At NEYM sessions I had a lunchtime discussion with one of the members of my support committee about my spiritual condition and the growing edge of my ministry. As I was answering one of his questions, the phrase that came to me was, “Your rest stop is over.” The phrase comes from taking long-distance bus trips, something that is much less common now than it was in the late 60's and early 70's when I first began traveling on my own about the country. The Greyhound bus line owned the Post House restaurant chain and used these restaurants for rest stops for it's long distance bus routes. The bus would pull into the parking lot and the driver would say that there would be a half-hour rest stop. At the end of that time, there would be an announcement made over the PA system in the restaurant in the form, “All passengers on the bus bound for Washington DC, please return to your bus, your rest stop is over.”
For the past year I have been in a place of rest and fallowness. I have not been led to much public ministry and I have written very little for this blog. I have had some false starts where I thought that new life was emerging and I was ready to resume my writing and other forms of ministry. These turned out to be premature. Now it appears that my rest stop is over and that it is time to get back on the bus, resume my writing and to be open to what new opportunities may arise for me.
This summer, in the time leading up to sessions, I read Deitrich Bonhoeffer's The Cost of Discipleship. I found this to be very helpful to me personally. As I was reading it, it struck me that this was perhaps as good a description of the spiritual approach of Early Friends as I have encountered in readable, contemporary English. The book, of course, is not about Early Friends at all. It is about how we are called to be faithful and
obedient to the voice of Christ every day, in everything that we do. It is about turning from a life dominated by the Old Man to a life where we are reborn in the image of Christ. The similarity comes from a common focus on faithfulness and obedience in our actions, even if this obedience comes at great cost. This sense of being recalled to greater faithfulness was, I think, the final step that brought me out of fallowness into new growth.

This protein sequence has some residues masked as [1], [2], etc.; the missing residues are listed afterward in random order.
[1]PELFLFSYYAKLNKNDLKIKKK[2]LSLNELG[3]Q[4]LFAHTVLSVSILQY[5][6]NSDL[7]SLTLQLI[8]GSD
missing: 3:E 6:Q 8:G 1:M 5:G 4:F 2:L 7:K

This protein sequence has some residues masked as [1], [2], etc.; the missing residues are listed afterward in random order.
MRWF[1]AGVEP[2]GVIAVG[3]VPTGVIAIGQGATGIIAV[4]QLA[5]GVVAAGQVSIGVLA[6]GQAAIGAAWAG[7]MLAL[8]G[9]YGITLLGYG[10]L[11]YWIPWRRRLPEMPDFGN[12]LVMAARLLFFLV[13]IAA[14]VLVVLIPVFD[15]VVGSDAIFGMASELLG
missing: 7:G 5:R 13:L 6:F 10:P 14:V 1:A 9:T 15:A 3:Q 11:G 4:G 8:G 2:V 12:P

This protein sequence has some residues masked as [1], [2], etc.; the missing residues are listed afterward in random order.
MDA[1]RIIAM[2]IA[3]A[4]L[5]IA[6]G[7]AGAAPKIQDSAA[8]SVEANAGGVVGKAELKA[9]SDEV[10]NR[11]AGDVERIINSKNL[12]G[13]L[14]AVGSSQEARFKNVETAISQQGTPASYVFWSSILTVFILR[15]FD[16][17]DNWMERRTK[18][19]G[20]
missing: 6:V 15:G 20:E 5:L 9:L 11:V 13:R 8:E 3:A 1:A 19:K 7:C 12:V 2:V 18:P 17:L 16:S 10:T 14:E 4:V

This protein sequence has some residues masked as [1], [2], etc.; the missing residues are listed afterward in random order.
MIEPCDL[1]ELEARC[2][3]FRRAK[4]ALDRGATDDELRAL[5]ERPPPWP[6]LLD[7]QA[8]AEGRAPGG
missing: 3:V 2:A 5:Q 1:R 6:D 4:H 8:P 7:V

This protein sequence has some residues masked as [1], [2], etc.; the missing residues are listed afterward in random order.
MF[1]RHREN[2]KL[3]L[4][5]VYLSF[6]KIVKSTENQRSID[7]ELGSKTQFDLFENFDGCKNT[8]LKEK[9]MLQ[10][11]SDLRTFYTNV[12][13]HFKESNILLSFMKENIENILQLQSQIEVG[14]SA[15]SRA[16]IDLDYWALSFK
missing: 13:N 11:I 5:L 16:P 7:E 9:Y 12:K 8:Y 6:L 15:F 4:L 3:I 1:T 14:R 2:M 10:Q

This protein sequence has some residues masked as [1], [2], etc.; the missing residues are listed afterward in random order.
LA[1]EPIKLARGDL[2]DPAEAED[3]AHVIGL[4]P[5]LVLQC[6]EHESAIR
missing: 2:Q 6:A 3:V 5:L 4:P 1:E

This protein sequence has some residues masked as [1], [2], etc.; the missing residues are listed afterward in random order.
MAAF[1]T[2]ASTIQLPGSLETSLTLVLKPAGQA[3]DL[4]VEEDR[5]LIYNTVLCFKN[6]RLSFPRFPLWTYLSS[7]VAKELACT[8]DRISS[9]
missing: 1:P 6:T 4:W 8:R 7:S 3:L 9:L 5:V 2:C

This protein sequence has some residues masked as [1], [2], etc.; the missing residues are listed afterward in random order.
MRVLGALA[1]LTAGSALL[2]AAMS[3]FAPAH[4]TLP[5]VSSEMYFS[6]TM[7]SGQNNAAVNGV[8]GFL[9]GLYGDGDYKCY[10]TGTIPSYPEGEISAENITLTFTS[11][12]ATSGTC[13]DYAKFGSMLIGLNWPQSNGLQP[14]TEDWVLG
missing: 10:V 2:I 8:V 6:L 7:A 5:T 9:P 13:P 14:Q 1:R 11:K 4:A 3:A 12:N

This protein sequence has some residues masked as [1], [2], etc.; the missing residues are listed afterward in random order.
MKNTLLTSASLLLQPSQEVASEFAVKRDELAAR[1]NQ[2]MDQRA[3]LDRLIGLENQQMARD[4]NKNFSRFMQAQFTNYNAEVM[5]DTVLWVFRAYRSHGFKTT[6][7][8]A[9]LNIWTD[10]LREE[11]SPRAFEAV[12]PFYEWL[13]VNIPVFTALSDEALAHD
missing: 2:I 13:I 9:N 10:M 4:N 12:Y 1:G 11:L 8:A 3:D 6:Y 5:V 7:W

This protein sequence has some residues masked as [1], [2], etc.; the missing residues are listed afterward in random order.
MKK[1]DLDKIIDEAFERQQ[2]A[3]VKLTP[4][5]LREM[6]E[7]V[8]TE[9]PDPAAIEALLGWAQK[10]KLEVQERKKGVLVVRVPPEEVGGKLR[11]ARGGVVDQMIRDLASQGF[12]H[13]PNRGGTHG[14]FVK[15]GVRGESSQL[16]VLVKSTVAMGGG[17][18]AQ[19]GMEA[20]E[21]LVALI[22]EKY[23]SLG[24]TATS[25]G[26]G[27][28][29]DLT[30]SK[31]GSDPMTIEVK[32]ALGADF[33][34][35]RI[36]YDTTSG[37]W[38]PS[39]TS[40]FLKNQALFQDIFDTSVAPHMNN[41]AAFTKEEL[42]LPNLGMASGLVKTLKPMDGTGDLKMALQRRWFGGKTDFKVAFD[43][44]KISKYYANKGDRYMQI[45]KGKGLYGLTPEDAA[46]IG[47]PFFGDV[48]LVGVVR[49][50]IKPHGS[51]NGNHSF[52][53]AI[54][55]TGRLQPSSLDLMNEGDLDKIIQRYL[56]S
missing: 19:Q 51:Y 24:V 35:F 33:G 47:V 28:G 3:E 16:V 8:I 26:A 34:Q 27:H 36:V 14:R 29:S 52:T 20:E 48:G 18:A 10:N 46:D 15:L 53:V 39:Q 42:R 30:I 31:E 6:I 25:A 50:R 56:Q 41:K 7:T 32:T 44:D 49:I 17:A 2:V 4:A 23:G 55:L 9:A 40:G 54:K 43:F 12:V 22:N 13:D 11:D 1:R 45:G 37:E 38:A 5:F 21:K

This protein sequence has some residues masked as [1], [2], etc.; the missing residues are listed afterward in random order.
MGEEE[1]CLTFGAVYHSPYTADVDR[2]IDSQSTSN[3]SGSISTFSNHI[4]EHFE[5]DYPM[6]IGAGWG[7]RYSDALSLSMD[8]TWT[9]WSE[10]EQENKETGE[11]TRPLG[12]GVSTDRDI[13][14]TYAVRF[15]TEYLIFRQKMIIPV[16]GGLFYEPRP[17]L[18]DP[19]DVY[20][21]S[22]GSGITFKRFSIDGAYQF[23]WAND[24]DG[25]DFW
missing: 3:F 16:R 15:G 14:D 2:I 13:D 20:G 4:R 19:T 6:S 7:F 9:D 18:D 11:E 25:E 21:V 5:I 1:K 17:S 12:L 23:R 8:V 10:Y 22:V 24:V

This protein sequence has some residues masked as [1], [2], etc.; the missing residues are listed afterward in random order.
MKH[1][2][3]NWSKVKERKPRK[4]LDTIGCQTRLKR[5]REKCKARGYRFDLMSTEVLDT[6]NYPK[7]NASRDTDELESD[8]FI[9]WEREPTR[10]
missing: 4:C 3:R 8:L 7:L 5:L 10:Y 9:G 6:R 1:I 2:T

Finally, I would like to expand a little more on the image of the Kingdom of God. Like all good spiritual symbols, it has levels of meaning that can take a long time to unwrap. I have been turning the idea over since a commenter on my last post said “Won't ever consider 'walking into the promised land', without everybody else.” There are levels on which this statement is true, but it is not the aspect of the Kingdom that I was thinking of in these last two posts. The aspect of the Kingdom of God that I am exploring might be rendered, the community of those who have made God the center of their life. This presupposes, not just the existence of God, but of having found God in some degree. It requires knowing the voice of the Shepherd and following it and no other. It implies embarking on a process of removing from our lives everything that we would put in the place of God. We do not have to wait for anyone else to do that. In fact to do so puts that other person (or all of humanity) ahead of God. Doing this is hard work. There is interior work to find and then work to heal the broken places in us that keep us from placing God first. There is outward work to make our lives conform to what we are being called to be. There is a constant interplay between the two. Prayer leads to action. We are also changed by our actions. Little acts of faithfulness can sometimes illuminate our inner state more than long hours of prayer. Little acts of faithfulness prepare us for larger acts later. We are all called to this journey. No one can make this journey for us but at the same time, it is not a journey we can make alone. We need our friends, we need our communities and we need God. I hope that some of you may join me on this journey.
Blessings to all,